Piebald chameleon

Countrygirl01

New Member
I recently rescued a baby (~5g) piebald chameleon and I’m looking for some general information and experience with this particular morph. I really can’t find any information on the internet and want to provide the best care. Anything special that the piebalds need or y’all would recommend since we’re currently building her more permanent enclosure. She seems to be doing really well. Originally had a lot of retained shed in the eyes causing her to not eat on her own and keep her eyes closed. I’ve rehabilitated and assist fed for the last few weeks and her eyes are fully open now. She willingly eats when I assist, but not really eating well on her own when I leave crickets (in a bowl) in her enclosure. Any suggestions on how to encourage her to eat on her own/hunt?
 

Attachments

  • EEFE60A3-957A-4868-9E53-A49D24B45E12.jpeg
    EEFE60A3-957A-4868-9E53-A49D24B45E12.jpeg
    189.2 KB · Views: 25

ERKleRose

Chameleon Enthusiast
Welcome on here! Piebald veileds have the same care as normal ones, they're just colored differently. This site goes through everything, so make sure to read through all of the modules and the veiled care sheet: https://chameleonacademy.com/

If you want, you can fill out a husbandry form to make sure everything is in tip-top shape! You can try a feeder run or let the feeders loose in her cage to see if that helps. What are you using for a bowl?
 

Countrygirl01

New Member
Welcome on here! Piebald veileds have the same care as normal ones, they're just colored differently. This site goes through everything, so make sure to read through all of the modules and the veiled care sheet: https://chameleonacademy.com/

If you want, you can fill out a husbandry form to make sure everything is in tip-top shape! You can try a feeder run or let the feeders loose in her cage to see if that helps. What are you using for a bowl?
Thank you for the info and link! I’ll definitely read through that. I’m currently feeding small crickets in a small cloudy/clear container that meal worms come in and I’ve removed one of their back legs so they can’t jump out, but still move around a lot.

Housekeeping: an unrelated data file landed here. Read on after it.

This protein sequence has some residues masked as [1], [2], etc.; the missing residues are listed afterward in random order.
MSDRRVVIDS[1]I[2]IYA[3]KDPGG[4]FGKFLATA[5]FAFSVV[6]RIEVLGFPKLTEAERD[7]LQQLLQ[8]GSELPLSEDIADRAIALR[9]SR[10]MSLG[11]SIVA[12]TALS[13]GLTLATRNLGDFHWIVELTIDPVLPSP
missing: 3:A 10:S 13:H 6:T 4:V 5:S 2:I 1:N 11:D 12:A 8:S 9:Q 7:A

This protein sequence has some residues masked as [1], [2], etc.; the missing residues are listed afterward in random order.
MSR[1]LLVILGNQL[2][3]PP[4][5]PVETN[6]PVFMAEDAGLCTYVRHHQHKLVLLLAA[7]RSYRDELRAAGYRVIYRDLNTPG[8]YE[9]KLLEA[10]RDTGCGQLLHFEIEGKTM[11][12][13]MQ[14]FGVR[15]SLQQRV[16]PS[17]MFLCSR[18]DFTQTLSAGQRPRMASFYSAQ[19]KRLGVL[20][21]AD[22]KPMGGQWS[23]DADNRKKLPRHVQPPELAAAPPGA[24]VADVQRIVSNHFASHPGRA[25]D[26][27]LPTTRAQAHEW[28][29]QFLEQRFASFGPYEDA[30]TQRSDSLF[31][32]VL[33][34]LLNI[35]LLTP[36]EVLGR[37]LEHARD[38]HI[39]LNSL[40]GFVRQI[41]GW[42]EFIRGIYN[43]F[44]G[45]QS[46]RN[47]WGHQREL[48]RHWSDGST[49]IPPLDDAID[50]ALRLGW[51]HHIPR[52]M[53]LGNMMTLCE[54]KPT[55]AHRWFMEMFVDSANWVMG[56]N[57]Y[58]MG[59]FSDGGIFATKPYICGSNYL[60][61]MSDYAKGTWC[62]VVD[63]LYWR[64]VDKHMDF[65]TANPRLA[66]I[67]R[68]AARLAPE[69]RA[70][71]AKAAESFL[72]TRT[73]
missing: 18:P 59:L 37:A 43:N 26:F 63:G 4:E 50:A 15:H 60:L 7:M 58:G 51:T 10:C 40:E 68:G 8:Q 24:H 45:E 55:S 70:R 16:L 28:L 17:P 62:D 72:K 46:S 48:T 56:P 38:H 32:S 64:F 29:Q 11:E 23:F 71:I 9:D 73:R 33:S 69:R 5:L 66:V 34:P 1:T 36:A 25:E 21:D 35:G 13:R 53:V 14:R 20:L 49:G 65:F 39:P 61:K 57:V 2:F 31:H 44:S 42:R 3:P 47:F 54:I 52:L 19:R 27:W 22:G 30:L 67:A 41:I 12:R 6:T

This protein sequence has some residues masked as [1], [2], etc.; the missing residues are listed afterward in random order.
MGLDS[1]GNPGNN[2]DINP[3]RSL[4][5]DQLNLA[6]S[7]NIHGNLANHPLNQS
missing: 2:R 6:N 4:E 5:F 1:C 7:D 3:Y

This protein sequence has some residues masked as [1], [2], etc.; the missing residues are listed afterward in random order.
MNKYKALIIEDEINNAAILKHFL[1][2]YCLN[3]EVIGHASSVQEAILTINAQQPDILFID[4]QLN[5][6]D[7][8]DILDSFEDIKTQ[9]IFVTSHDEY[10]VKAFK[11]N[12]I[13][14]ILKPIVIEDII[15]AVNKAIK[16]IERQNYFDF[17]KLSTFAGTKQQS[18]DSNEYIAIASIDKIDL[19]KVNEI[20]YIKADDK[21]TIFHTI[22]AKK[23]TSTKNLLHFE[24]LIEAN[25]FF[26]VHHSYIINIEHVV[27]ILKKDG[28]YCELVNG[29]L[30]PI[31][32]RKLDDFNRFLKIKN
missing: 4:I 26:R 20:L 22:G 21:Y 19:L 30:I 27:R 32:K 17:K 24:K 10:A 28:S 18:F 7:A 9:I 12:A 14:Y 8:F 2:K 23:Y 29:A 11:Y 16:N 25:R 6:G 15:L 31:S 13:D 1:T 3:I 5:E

Beman

Social Media Manager
Staff member
I would do a husbandry review. I agree with Kinyonga... UVB is almost always associated with eating issues.

If you want to just copy and paste the form below in your reply and fill it out with a ton of detail. Add pics of the entire cage and of the lighting on top.

Chameleon Info:
  • Your Chameleon - The species, sex, and age of your chameleon. How long has it been in your care?
  • Handling - How often do you handle your chameleon?
  • Feeding - What are you feeding your cham? What amount? What is the schedule? How are you gut-loading your feeders?
  • Supplements - What brand and type of calcium and vitamin products are you dusting your feeders with and what is the schedule?
  • Watering - What kind of watering technique do you use? How often and how long to you mist? Do you see your chameleon drinking?
  • Fecal Description - Briefly note colors and consistency from recent droppings. Has this chameleon ever been tested for parasites?
  • History - Any previous information about your cham that might be useful to others when trying to help you.

Cage Info:
  • Cage Type - Describe your cage (Glass, Screen, Combo?) What are the dimensions?
  • Lighting - What brand, model, and types of lighting are you using? What is your daily lighting schedule?
  • Temperature - What temp range have you created (cage floor to basking spot)? Lowest overnight temp? How do you measure these temps?